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I read that browsers sometimes block waiting for multiple images from the same host, and I'm trying to do everything I can to speed up page load times.

One caveat: I need to serve files over HTTPS.

Any opinions about whether this is feasible:

  1. Setup a wildcard cert for *.domain.com.
  2. Whenever I need an image, generate an number based on a hash mod 5 of the filename, and append it to an 'img' subdomain (eg img1.domain.com, img4.domain.com, img3.domain.com, etc.); the hash will make any filename always use the same subdomain, and therefore the browser should be able to cache the images
  3. Configure a dynamic virtualhost record to point all img#. subdomains to /var/www/img

I am looking for feedback about this plan. My concerns are:

  1. Will I get warnings when my page has https:// links to multiple subdomains?
  2. Is the dynamic virtualhost record I'm talking about even possible?
  3. Considering the amount of processing this would require, is it likely to even produce any kind of overall benefit? I'm probably averaging a half-dozen images per page, with only half being changed on each page refresh.

Thanks in advance for you feedback.

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2 Answers

up vote 2 down vote accepted

Your scheme is possible if you have a wildcard DNS entry pointing to your web server and it is configured to answer on all possible hosts, and you have a wildcard SSL certificate. I do see a few problems though:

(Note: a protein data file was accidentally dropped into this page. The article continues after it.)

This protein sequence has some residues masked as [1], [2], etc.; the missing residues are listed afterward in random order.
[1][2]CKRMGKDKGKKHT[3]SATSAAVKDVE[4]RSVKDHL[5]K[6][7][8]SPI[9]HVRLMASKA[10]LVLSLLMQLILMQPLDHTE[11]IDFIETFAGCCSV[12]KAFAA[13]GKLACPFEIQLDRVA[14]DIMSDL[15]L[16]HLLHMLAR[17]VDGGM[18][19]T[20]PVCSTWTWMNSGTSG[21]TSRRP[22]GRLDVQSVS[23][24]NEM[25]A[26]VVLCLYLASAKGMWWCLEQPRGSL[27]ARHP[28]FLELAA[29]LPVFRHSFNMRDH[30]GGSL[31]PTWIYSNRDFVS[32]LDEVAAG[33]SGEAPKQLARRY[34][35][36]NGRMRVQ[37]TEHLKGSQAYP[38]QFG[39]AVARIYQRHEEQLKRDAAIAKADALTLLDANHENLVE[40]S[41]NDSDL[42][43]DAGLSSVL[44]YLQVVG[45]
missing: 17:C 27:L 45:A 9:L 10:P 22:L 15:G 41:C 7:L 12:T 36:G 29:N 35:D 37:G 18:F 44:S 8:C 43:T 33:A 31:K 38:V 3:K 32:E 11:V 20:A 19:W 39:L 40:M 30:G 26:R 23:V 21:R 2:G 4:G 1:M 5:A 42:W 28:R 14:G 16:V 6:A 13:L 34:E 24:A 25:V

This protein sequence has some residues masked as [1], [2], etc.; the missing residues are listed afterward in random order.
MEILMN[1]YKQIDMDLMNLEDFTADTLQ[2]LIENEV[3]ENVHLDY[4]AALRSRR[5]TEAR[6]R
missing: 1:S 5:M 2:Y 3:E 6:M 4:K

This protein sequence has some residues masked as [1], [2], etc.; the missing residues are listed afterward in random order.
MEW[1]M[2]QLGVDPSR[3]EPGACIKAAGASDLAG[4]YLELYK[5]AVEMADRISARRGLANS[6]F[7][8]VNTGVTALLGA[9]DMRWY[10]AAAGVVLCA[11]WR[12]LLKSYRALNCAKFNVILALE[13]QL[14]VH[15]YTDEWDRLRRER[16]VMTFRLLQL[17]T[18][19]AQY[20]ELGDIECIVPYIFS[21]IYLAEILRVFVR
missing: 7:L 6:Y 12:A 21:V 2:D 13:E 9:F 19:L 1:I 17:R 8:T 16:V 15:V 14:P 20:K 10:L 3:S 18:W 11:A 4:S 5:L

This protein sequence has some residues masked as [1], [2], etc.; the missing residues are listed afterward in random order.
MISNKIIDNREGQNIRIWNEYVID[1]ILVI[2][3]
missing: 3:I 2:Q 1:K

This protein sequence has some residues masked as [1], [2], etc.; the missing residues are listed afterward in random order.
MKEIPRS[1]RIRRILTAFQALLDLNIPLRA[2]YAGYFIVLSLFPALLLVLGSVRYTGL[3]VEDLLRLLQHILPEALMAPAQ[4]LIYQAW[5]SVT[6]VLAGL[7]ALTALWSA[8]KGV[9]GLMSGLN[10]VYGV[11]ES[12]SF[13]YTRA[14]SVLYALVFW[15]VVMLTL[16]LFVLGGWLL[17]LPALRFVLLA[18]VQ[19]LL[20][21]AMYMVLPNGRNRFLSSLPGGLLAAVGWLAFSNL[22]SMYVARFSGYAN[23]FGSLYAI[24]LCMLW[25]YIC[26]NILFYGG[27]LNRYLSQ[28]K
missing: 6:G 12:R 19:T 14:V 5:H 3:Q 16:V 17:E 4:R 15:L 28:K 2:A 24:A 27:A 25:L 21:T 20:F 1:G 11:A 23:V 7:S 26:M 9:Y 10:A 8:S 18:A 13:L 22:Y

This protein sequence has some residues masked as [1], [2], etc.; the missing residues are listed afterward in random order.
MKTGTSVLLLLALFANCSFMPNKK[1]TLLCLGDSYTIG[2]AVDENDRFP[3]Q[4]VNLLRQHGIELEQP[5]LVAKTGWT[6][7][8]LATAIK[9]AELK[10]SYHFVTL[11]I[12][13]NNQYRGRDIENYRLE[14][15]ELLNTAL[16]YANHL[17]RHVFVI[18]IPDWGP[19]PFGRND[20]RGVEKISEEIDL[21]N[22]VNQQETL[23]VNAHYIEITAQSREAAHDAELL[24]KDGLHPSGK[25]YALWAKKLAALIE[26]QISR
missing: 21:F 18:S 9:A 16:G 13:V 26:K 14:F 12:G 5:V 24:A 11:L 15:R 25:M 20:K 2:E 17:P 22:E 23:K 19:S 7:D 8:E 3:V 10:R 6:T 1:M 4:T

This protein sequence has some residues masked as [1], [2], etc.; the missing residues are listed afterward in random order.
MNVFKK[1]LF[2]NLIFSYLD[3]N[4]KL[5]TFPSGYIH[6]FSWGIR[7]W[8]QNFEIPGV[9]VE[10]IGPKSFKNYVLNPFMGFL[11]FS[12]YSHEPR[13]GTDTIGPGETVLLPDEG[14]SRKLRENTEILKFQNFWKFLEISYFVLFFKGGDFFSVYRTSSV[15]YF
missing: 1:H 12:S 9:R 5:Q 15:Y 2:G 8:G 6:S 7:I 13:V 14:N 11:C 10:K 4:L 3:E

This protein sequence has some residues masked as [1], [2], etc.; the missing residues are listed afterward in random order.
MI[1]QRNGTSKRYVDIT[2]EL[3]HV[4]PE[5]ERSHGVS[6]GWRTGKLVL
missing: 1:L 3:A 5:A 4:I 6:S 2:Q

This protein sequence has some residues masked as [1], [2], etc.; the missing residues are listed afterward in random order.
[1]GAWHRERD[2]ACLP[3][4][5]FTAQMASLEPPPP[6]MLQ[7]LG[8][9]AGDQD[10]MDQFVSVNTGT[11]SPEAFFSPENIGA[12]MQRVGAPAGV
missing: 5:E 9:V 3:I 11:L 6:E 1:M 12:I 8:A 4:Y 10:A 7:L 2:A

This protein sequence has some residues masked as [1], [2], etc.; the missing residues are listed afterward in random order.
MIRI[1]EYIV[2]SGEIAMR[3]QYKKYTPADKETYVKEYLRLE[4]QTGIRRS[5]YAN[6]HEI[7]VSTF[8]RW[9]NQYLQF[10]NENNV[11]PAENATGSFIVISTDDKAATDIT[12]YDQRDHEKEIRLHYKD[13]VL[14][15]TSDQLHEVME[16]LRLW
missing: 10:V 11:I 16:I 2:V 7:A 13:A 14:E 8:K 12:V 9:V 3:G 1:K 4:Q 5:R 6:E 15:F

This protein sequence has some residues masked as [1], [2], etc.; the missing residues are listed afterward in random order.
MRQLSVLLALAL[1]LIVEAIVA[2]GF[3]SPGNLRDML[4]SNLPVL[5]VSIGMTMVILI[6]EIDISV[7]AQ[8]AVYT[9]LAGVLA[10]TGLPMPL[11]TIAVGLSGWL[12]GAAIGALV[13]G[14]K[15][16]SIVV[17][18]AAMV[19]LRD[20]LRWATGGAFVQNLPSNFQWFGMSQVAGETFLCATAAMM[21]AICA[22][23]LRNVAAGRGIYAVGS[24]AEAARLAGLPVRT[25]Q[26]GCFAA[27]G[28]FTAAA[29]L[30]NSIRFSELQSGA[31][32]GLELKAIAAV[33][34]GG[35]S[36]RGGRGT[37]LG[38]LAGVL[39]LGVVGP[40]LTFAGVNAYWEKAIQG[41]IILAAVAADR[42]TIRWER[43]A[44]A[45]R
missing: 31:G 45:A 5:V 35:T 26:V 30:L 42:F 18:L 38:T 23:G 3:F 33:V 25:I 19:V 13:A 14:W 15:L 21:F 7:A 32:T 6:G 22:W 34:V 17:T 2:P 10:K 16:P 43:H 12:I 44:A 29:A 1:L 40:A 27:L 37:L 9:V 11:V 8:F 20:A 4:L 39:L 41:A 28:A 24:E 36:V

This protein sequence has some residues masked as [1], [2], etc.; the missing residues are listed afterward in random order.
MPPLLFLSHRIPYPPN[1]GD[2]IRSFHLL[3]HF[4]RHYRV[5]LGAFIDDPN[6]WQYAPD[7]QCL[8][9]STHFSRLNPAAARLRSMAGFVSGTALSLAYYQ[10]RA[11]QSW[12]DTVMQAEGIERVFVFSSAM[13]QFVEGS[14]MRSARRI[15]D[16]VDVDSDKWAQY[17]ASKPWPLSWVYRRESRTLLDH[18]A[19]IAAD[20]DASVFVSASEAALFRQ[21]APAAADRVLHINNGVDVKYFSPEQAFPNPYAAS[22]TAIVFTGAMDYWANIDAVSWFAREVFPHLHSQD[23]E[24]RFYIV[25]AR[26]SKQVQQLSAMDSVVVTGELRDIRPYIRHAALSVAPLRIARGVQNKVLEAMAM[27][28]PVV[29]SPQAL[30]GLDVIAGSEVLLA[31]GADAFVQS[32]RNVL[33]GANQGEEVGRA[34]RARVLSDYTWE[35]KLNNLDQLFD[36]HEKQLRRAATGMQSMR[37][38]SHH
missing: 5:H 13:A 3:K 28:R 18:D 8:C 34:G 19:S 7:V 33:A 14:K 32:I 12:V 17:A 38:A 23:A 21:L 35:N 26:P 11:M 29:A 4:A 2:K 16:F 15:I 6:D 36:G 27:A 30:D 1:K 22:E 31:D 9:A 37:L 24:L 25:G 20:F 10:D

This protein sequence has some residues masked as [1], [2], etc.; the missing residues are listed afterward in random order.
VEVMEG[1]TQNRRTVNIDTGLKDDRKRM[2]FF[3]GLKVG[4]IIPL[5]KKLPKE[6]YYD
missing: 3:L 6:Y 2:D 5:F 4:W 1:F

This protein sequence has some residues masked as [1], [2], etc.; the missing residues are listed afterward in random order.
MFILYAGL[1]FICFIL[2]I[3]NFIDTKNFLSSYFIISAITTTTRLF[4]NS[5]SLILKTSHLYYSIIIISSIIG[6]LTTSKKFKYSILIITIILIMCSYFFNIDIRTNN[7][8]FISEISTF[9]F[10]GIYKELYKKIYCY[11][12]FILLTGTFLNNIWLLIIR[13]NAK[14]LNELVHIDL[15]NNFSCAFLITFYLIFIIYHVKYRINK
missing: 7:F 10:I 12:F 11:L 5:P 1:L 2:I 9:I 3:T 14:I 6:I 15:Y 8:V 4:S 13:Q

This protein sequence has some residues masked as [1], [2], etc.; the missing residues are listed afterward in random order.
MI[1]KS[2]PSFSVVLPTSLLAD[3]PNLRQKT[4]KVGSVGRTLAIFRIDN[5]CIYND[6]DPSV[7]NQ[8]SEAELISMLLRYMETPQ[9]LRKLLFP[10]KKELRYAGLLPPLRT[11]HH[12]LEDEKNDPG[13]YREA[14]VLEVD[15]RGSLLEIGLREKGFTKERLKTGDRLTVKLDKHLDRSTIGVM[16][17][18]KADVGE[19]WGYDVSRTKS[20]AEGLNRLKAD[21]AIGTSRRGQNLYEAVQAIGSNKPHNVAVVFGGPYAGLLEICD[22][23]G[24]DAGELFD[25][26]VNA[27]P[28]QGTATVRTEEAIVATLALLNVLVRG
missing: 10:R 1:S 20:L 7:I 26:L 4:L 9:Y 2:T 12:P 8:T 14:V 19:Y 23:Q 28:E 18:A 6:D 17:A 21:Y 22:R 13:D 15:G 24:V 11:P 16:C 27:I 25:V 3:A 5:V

1. By putting each image on a different hostname, you increase the number of DNS lookups required to load the page.
  2. By putting them on different hostnames, you eliminate the ability for the browser to reuse an existing TCP connection for multiple images. Establishing TCP connections is "expensive" and there will now have to be an established connection for EACH image rather than the few that would be established and reused if the images were under the same hostname.

Generally, some good practice for service images include:

  1. Load images from a different hostname than the main domain, but keep them limited to one or two other hostnames (for the reasons stated above).
  2. Ensure that no cookies are used on those hostnames (eliminates the need for the browser to send the cookies along with the request.
  3. Ensure caching is enabled for the content served on those hostnames (not generally applicable for SSL though).
  4. Combine images and use CSS sprites where possible.
  5. Lots of others that have been well documented elsewhere.
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  1. No, if all is SSL & valid cert you will not run into trouble.
  2. Yes, at least in apache it is as trivial as setting a single line ServerAlias *.domain.com
  3. Not really in the current state.

A more suitable solution:

Use a lightweight server (e.g. lighttpd with a under a different domain without any heavy modules loaded (lightweight processes), and use only one per server with the appropriate settings. Or even better, use nginx as server as that will:

  1. Require no different domain/port/cert.
  2. nginx serves up the static content, and acts as a reverse proxy server for the 'dynamic' requests to your original, more heavy server, which runs either locally on another port/ip of possibly another server, your choice
  3. set appropriate settings in nginx (like keepalive, workers etc.)
  4. has no problem serving HTTPS
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These are great tips-- I'll give them a try the next time I have the option of lighttpd/nginx on a project. –  iopener Jun 7 '10 at 20:00
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